The government has approved basic customs duty (BCD) for cells and modules as well as an enhanced budget of INR 240 billion (USD 3.2 billion) for production-linked incentive (PLI) for domestic manufacturers. As per the budget announcement made this week, 25% and 40% BCD would be levied on cells and modules respectively from 1 April 2022 onwards. Both measures were widely expected and finally clear way for a dramatic transformation of the solar sector in India.
- We expect total module manufacturing capacity to touch 55,000 MW by 2025;
- BCD would add to overall cost pressures in the sector and reduce cost advantage of solar power;
- The challenge for the government would be to wean manufacturers away from trade barriers and subsidies over time;
Enhanced PLI budget means that all 15 remaining bidders in the scheme with total bid capacity of 48,600 MW can now be accommodated in the scheme. The move is being hailed across the industry but we question the need for financial incentives when manufacturers have significant protection from imports through BCD and ALMM. The incentive is a waste of taxpayer money. Moreover, it risks distorting the market by creating massive capacity glut. We estimate total installed capacity of polysilicon, cells and modules to touch 30,000 MW, 40,000 MW and 55,000 MW respectively by 2025, far in excess of domestic demand. Some smaller bidders may, however, struggle to raise required funds within the tight deadlines – only 1.5 years for cells-modules. Based on an analysis of the investment requirement vs PLI bids, Adani, First Solar, ReNew, Waaree, Tata Power and Vikram would be the biggest beneficiaries.
Figure: PLI bid capacities and amounts
Source: IREDA’s list of qualified bidders
India’s renewable sector, having so far focused on adding more generation capacity with ever lower tariffs, is set for a drastic change with pivot towards manufacturing. Total manufacturing investment over next three years is expected to touch INR 600 billion (USD 8 billion). Despite oversupply and financial incentives, prices for domestically produced modules are expected to remain higher than for Chinese module prices by up to 10%. It also seems fair to assume that fall in Indian module prices and tariffs would be much more gradual going forward. The challenge for the government would be to wean manufacturers away from trade barriers/ subsidies and ensure that they remain competitive with leading international manufacturers on technology and cost.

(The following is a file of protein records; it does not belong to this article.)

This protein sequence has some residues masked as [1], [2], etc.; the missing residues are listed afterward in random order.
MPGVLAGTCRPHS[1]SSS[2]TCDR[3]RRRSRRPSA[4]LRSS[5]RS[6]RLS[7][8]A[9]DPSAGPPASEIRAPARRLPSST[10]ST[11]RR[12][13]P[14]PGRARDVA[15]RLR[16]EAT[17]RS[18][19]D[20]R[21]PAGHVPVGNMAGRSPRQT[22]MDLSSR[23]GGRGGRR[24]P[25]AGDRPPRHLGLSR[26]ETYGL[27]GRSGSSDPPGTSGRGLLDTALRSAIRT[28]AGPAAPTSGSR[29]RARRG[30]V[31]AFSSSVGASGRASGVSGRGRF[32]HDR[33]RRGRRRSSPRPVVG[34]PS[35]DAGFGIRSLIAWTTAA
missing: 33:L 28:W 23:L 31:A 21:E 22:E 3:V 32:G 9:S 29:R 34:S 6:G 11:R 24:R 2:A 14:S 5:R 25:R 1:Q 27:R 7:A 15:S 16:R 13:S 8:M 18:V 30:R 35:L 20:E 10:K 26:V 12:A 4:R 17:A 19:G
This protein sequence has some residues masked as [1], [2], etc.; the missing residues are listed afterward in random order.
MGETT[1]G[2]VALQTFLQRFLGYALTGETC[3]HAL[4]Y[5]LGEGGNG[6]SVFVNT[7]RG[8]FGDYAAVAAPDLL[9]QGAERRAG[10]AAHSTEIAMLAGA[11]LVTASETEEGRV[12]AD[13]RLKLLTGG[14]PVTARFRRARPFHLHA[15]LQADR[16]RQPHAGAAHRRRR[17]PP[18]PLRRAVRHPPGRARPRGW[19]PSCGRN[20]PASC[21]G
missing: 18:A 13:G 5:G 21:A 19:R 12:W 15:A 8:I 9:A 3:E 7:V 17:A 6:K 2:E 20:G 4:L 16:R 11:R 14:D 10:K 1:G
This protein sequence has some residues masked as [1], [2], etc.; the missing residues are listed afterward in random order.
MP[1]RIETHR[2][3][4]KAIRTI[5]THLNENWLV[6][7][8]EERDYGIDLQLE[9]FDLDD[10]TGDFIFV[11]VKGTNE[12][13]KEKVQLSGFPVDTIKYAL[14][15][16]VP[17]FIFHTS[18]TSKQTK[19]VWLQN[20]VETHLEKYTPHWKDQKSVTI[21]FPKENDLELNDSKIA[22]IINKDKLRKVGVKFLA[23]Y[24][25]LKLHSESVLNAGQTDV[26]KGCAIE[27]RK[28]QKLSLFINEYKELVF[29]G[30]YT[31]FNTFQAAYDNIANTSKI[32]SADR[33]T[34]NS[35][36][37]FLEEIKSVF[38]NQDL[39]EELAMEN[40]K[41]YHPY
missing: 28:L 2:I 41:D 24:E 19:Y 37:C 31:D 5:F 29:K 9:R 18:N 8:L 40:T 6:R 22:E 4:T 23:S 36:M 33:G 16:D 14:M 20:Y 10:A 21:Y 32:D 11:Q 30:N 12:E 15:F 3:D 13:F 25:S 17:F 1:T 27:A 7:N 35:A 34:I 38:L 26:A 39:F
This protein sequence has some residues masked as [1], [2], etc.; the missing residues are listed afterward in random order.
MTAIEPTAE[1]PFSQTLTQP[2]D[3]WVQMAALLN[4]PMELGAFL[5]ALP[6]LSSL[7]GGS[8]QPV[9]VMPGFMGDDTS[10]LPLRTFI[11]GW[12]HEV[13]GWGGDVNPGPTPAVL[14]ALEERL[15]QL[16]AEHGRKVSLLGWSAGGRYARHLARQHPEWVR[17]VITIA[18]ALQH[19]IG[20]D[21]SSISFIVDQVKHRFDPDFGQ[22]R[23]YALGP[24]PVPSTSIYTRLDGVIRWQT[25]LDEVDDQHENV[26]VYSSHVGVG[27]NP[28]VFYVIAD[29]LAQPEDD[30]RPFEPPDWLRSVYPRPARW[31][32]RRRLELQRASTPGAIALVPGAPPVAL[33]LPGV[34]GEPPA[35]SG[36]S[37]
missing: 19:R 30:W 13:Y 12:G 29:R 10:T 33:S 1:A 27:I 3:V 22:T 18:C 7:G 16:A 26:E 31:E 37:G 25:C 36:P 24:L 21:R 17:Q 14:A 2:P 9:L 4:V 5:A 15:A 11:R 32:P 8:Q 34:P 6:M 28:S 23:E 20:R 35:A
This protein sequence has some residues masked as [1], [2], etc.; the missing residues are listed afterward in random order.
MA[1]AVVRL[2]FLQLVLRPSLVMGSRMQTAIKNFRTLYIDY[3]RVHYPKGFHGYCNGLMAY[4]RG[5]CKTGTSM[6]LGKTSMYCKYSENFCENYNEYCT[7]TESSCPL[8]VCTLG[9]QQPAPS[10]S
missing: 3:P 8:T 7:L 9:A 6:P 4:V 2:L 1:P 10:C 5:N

Impact on project developers and consumers
The government has refrained from providing any BCD exemption for under construction projects, which will now see capital costs going up by a further 16%. Change in law compensation would ultimately cover utility scale project developers for the additional cost. But there is no clear compensation formula specified in most state tenders resulting in a significant hit because of: i) additional working capital requirement arising from delay of up to 2 years in claim approval from regulators; and ii) inadequate carrying cost allowed in determination of incremental tariff. We estimate total project pipeline impacted by BCD at 38,575 MW with Adani and Azure accounting for the biggest share because of their combined 12,000 MW win in the manufacturing-linked tender.
Figure: Estimated project pipeline affected by BCD imposition, MW
Source: BRIDGE TO INDIA research
BCD would have far more negative impact on the corporate renewable market, where effective cost for consumers would increase by about INR 0.50/ kWh eating into shrinking cost advantage of open access solar.
Other budget announcements
The government has also extended operations commencement deadline for new manufacturing companies to avail concessional corporate tax of 15% by a year to March 2024. Beyond the pro-manufacturing announcements, there was little of note in the budget for the sector. Storage has been included within definition of ‘infrastructure’ sector, which may mean marginally better access to financing. The government also announced a plan to issue sovereign green bonds and extended BCD exemption on electrolysers to FY 2024.